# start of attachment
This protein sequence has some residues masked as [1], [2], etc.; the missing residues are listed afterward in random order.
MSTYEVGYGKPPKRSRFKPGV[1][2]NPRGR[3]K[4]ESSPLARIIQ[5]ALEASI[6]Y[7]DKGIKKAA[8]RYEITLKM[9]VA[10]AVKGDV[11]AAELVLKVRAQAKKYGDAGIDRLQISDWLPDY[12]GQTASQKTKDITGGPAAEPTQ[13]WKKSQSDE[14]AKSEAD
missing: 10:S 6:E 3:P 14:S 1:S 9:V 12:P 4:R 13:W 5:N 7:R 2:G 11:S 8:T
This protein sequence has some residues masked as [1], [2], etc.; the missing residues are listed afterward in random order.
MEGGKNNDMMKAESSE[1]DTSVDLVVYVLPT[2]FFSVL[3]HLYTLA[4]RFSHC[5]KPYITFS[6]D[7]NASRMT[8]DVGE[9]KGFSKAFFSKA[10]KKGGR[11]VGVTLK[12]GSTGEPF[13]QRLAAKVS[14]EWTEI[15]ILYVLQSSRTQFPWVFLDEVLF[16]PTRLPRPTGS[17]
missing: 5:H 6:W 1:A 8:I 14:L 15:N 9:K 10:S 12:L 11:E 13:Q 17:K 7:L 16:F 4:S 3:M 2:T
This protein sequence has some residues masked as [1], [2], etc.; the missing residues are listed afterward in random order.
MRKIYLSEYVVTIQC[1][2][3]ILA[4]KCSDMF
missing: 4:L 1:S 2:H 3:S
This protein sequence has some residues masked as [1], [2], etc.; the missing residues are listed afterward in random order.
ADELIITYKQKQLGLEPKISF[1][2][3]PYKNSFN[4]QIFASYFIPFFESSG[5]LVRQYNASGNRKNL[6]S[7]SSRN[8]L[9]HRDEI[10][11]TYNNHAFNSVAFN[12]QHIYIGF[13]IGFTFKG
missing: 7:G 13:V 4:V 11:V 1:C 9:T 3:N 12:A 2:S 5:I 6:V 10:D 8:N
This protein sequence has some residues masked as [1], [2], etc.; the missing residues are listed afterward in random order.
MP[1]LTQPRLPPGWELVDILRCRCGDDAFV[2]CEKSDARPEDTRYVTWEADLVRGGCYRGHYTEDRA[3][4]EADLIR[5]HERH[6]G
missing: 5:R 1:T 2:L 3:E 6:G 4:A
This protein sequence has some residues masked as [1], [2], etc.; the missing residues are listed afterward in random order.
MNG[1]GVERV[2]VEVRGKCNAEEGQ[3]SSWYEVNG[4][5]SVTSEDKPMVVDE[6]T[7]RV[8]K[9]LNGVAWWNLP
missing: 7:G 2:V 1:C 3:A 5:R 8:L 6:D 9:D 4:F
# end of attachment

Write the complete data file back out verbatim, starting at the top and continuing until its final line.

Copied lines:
This protein sequence has some residues masked as [1], [2], etc.; the missing residues are listed afterward in random order.
MSTYEVGYGKPPKRSRFKPGV[1][2]NPRGR[3]K[4]ESSPLARIIQ[5]ALEASI[6]Y[7]DKGIKKAA[8]RYEITLKM[9]VA[10]AVKGDV[11]AAELVLKVRAQAKKYGDAGIDRLQISDWLPDY[12]GQTASQKTKDITGGPAAEPTQ[13]WKKSQSDE[14]AKSEAD
missing: 10:S 6:E 3:P 14:S 1:S 9:V 12:P 4:R 13:W 5:N 7:R 2:G 11:S 8:T
This protein sequence has some residues masked as [1], [2], etc.; the missing residues are listed afterward in random order.
MEGGKNNDMMKAESSE[1]DTSVDLVVYVLPT[2]FFSVL[3]HLYTLA[4]RFSHC[5]KPYITFS[6]D[7]NASRMT[8]DVGE[9]KGFSKAFFSKA[10]KKGGR[11]VGVTLK[12]GSTGEPF[13]QRLAAKVS[14]EWTEI[15]ILYVLQSSRTQFPWVFLDEVLF[16]PTRLPRPTGS[17]
missing: 5:H 6:W 1:A 8:I 14:L 15:N 9:K 10:S 12:L 11:E 13:Q 17:K 7:L 16:F 4:S 3:M 2:T
This protein sequence has some residues masked as [1], [2], etc.; the missing residues are listed afterward in random order.
MRKIYLSEYVVTIQC[1][2][3]ILA[4]KCSDMF
missing: 4:L 1:S 2:H 3:S
This protein sequence has some residues masked as [1], [2], etc.; the missing residues are listed afterward in random order.
ADELIITYKQKQLGLEPKISF[1][2][3]PYKNSFN[4]QIFASYFIPFFESSG[5]LVRQYNASGNRKNL[6]S[7]SSRN[8]L[9]HRDEI[10][11]TYNNHAFNSVAFN[12]QHIYIGF[13]IGFTFKG
missing: 7:G 13:V 4:V 11:V 1:C 9:T 3:N 12:A 2:S 5:I 6:V 10:D 8:N
This protein sequence has some residues masked as [1], [2], etc.; the missing residues are listed afterward in random order.
MP[1]LTQPRLPPGWELVDILRCRCGDDAFV[2]CEKSDARPEDTRYVTWEADLVRGGCYRGHYTEDRA[3][4]EADLIR[5]HERH[6]G
missing: 5:R 1:T 2:L 3:E 6:G 4:A
This protein sequence has some residues masked as [1], [2], etc.; the missing residues are listed afterward in random order.
MNG[1]GVERV[2]VEVRGKCNAEEGQ[3]SSWYEVNG[4][5]SVTSEDKPMVVDE[6]T[7]RV[8]K[9]LNGVAWWNLP
missing: 7:G 2:V 1:C 3:A 5:R 8:L 6:D 9:D 4:F